Finding our ‘right place’ in the system as a whole in this way might perhaps sound a little abstract on the page. However, it is something we all know at a felt, embodied level as soon as we discover it – just as we do when we find a sense of flow in our work. We feel we have our ‘ground’, and presence to do our best work; we have the confidence to challenge when appropriate; we feel we can see our client and the system of which they are a part with a clear perspective. This in turn builds a sense of trust and reliability with the client. We feel impartial and that we can embody the systemic stance of being on “everyone’s side”.

This is a big subject of course, and there is much more that could be said about the art of finding our right place. This will also vary somewhat according to the nature of our work and how we do it. We also need to be skilled contractors – gaining real clarity around our actual work in the organisation and its true function and scope. We need to be skilled phenomenologists – drawing on our felt sense of the system from the first phone call onwards. However, simple supervisory constellations of the kind described here can be a hugely powerful resource.


The Wide-Angle Lens

There is another benefit to creating maps with a wide-angle lens in this way. As mentioned earlier, since systems – such as teams – are always part of a larger system, they can often act as ‘symptom-bearers’ for that larger system. As an example, we often see that senior teams carry difficult patterns that belong to the whole system, which are not being fully addressed by the Board or executive team above them. It is very difficult to see or understand such systems dynamics – let alone resolve them – without a wider systemic perspective (and method).


A Whole Self, Whole Systems Approach

Setting up maps in this way also builds our embodied knowing and presence. After decades of organisational and leadership development initiatives in his own businesses, Bill O’Brien, the late CEO of Hanover Insurance, wrote that: “The success of an intervention depends on the interior condition of the intervener”. The Theory U movement, developed by Otto Scharmer at MIT in the U.S., has called the lack of attention to our interiority and presence, the ‘blind spot’ of leadership and change.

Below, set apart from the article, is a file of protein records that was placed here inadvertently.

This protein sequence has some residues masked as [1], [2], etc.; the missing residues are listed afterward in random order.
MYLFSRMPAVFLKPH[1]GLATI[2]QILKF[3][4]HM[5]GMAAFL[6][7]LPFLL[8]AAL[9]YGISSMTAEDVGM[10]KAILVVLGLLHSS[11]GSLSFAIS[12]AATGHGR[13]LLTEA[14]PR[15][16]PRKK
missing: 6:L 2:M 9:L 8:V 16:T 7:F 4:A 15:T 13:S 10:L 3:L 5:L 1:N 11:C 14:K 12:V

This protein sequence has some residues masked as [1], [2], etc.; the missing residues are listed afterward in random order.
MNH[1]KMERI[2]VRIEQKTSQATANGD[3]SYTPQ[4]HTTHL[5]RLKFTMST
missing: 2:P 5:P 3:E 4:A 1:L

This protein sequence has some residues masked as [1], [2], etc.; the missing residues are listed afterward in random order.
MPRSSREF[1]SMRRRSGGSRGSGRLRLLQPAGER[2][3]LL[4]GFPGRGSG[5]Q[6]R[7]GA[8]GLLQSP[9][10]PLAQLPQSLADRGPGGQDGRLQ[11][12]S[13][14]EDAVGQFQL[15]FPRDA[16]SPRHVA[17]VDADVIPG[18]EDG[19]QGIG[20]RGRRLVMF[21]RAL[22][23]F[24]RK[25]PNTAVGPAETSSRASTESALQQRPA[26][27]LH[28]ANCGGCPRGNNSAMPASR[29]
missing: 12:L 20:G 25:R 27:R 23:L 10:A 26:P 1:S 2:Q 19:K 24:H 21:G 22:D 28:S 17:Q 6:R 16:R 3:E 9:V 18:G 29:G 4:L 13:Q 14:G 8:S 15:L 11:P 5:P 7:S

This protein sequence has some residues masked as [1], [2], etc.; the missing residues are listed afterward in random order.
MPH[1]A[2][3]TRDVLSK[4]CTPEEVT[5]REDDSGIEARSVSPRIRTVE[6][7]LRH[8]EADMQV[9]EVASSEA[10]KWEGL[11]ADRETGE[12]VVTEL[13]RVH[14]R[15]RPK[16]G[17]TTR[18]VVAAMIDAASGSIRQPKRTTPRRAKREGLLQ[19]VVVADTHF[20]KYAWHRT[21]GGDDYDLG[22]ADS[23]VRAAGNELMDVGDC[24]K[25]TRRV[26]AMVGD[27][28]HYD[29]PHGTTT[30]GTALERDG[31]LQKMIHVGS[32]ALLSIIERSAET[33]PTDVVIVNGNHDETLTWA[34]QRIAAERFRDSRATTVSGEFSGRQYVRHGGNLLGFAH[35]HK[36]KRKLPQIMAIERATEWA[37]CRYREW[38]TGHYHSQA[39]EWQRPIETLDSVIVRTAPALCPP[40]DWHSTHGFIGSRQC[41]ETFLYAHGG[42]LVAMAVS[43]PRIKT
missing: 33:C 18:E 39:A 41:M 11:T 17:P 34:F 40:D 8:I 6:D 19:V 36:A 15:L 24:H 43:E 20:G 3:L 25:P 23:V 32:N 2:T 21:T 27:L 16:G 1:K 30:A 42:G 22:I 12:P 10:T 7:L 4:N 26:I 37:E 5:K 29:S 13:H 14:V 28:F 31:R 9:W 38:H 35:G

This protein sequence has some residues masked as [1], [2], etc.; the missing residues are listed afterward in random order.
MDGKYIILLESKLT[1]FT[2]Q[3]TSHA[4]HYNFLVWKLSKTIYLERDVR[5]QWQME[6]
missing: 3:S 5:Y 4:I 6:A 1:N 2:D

Using our ‘Self’ as an instrument, including our presence or embodied knowing, is a critical skill in using a systemic approach. We learn that knowledge about systems can be accessed as a ‘felt sense’ not just through the mind but directly in the body, in the senses and in our feelings and intuition (‘Whole Self’).

This expanded awareness deepens our capacity to ‘zoom back’ and take a birds-eye view – as described in the previous section – so that we can see, and listen for, what the system overall might be trying to tell us (‘Whole System’). For coaches – as with leaders – the more we can raise our inner game, the more we can raise our outer one.


In the System but Not of It

As humans, we can never be entirely objective or impartial guides or interveners in a client system. Those familiar with supervision theory and practice will know that our intervention will necessarily create a further ‘coaching’ or ‘consulting’ system with that of the leader or team and their wider client system.

However, without the capacities described here – including our presence and our capacity to see the system as a whole and find our right place within it – we might easily find ourselves in the “loss of perspective” or even “misery” that Mark Nepo has described.

With these capacities, we can legitimately feel, and say, that “we are in the client system, but not of it” and feel relaxed and well-placed to do our best work. And the more we deepen these capacities, the more we can guide leaders to create optimal conditions for people to maintain a sound level of well-being and performance – and release their creative potential.